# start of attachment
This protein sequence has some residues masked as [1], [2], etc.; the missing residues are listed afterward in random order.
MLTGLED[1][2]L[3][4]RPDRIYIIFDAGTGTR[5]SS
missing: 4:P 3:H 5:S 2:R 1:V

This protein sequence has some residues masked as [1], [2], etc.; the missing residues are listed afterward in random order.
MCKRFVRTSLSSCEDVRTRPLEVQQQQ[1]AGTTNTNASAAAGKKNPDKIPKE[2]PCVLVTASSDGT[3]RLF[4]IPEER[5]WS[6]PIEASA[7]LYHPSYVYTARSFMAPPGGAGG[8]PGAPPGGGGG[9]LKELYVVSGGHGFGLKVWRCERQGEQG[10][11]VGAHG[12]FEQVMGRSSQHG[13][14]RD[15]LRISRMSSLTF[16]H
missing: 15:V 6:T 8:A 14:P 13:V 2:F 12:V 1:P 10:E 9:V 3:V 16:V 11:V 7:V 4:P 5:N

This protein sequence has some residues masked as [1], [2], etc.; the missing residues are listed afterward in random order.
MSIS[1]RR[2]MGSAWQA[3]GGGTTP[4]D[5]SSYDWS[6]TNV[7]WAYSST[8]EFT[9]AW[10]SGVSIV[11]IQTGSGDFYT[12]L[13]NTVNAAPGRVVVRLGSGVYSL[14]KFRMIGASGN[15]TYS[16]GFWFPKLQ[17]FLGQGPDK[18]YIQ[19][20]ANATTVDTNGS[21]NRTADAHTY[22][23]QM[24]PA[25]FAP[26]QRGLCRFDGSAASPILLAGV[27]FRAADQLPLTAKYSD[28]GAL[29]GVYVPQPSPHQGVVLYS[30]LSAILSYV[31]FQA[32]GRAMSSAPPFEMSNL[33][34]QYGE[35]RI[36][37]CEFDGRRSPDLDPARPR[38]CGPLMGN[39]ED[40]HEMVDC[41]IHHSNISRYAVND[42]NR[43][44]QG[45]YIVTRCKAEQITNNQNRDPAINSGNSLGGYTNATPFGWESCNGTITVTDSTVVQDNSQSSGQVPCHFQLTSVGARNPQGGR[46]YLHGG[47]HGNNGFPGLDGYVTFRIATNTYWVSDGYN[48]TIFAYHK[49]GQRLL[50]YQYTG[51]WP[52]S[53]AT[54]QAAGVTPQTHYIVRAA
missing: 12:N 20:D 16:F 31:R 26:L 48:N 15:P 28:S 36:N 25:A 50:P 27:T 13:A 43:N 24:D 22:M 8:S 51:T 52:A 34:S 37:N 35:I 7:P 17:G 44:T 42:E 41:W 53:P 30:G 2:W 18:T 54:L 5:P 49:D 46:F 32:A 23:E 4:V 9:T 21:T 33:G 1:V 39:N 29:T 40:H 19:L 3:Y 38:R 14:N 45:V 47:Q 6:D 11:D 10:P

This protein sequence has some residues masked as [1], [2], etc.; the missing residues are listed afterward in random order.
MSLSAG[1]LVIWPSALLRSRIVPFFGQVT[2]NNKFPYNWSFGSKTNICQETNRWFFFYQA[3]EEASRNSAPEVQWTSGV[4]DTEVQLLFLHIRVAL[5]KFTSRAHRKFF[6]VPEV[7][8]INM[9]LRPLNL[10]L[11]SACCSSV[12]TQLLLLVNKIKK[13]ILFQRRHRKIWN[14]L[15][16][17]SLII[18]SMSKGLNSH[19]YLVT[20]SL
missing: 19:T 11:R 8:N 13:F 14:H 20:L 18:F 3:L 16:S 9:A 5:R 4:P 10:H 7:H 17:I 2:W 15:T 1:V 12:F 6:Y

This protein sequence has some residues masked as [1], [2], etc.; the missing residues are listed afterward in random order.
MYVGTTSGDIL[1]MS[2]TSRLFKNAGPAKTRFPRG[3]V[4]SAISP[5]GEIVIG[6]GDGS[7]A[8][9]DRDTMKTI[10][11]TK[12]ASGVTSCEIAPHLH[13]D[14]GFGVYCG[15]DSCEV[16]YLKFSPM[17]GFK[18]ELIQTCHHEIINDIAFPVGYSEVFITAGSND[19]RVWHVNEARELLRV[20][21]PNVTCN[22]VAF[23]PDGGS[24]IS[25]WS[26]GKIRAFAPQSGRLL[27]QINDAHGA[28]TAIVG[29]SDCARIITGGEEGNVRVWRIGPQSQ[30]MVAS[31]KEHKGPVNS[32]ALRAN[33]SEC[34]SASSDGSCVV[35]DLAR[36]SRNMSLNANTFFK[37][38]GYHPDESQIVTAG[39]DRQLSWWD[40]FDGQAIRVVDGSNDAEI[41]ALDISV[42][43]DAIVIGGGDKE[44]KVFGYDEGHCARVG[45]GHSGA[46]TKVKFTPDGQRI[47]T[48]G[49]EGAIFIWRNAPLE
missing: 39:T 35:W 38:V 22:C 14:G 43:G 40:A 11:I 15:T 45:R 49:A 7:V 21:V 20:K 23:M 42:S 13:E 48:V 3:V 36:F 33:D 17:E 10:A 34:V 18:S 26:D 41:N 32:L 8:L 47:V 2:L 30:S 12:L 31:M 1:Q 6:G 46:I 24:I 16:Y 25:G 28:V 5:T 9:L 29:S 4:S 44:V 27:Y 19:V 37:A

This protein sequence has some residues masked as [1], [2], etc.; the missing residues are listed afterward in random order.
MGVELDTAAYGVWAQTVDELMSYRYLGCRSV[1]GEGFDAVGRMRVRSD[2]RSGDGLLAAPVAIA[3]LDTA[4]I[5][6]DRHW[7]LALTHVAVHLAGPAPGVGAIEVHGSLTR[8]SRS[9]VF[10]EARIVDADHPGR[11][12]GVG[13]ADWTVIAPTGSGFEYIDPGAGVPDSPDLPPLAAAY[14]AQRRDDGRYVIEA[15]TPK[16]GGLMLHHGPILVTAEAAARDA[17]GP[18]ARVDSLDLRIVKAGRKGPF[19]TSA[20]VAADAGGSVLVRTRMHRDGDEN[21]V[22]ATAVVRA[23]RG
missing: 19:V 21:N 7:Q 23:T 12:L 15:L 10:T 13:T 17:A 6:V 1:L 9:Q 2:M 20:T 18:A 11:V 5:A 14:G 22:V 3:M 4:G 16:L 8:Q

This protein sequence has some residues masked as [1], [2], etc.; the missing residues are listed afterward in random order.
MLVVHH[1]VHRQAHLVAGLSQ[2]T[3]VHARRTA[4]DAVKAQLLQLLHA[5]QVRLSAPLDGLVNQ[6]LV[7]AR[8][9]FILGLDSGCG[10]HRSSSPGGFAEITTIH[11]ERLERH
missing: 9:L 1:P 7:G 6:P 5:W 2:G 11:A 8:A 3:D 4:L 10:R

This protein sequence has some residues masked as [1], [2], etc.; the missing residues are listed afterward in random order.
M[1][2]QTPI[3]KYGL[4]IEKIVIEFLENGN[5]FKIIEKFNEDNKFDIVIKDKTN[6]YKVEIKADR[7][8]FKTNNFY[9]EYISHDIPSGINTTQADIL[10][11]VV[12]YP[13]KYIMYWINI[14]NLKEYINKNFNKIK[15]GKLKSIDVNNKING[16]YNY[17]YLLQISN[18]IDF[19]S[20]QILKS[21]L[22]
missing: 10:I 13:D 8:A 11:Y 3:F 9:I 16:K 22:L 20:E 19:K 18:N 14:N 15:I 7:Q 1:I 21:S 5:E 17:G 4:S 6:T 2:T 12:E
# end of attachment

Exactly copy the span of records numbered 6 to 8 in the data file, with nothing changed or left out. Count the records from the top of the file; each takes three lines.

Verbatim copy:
This protein sequence has some residues masked as [1], [2], etc.; the missing residues are listed afterward in random order.
MGVELDTAAYGVWAQTVDELMSYRYLGCRSV[1]GEGFDAVGRMRVRSD[2]RSGDGLLAAPVAIA[3]LDTA[4]I[5][6]DRHW[7]LALTHVAVHLAGPAPGVGAIEVHGSLTR[8]SRS[9]VF[10]EARIVDADHPGR[11][12]GVG[13]ADWTVIAPTGSGFEYIDPGAGVPDSPDLPPLAAAY[14]AQRRDDGRYVIEA[15]TPK[16]GGLMLHHGPILVTAEAAARDA[17]GP[18]ARVDSLDLRIVKAGRKGPF[19]TSA[20]VAADAGGSVLVRTRMHRDGDEN[21]V[22]ATAVVRA[23]RG
missing: 19:V 21:N 7:Q 23:T 12:L 15:L 10:T 13:T 17:A 6:V 1:L 9:Q 2:M 20:T 18:A 11:V 5:A 14:G 22:V 3:M 4:G 16:L 8:Q

This protein sequence has some residues masked as [1], [2], etc.; the missing residues are listed afterward in random order.
MLVVHH[1]VHRQAHLVAGLSQ[2]T[3]VHARRTA[4]DAVKAQLLQLLHA[5]QVRLSAPLDGLVNQ[6]LV[7]AR[8][9]FILGLDSGCG[10]HRSSSPGGFAEITTIH[11]ERLERH
missing: 9:L 1:P 7:G 6:P 5:W 2:G 11:A 8:A 3:D 4:L 10:R

This protein sequence has some residues masked as [1], [2], etc.; the missing residues are listed afterward in random order.
M[1][2]QTPI[3]KYGL[4]IEKIVIEFLENGN[5]FKIIEKFNEDNKFDIVIKDKTN[6]YKVEIKADR[7][8]FKTNNFY[9]EYISHDIPSGINTTQADIL[10][11]VV[12]YP[13]KYIMYWINI[14]NLKEYINKNFNKIK[15]GKLKSIDVNNKING[16]YNY[17]YLLQISN[18]IDF[19]S[20]QILKS[21]L[22]
missing: 10:I 13:D 8:A 11:Y 3:F 9:I 16:K 22:L 20:E 19:K 18:N 14:N 15:I 7:Q 1:I 21:S 5:E 17:G 4:S 6:T 2:T 12:E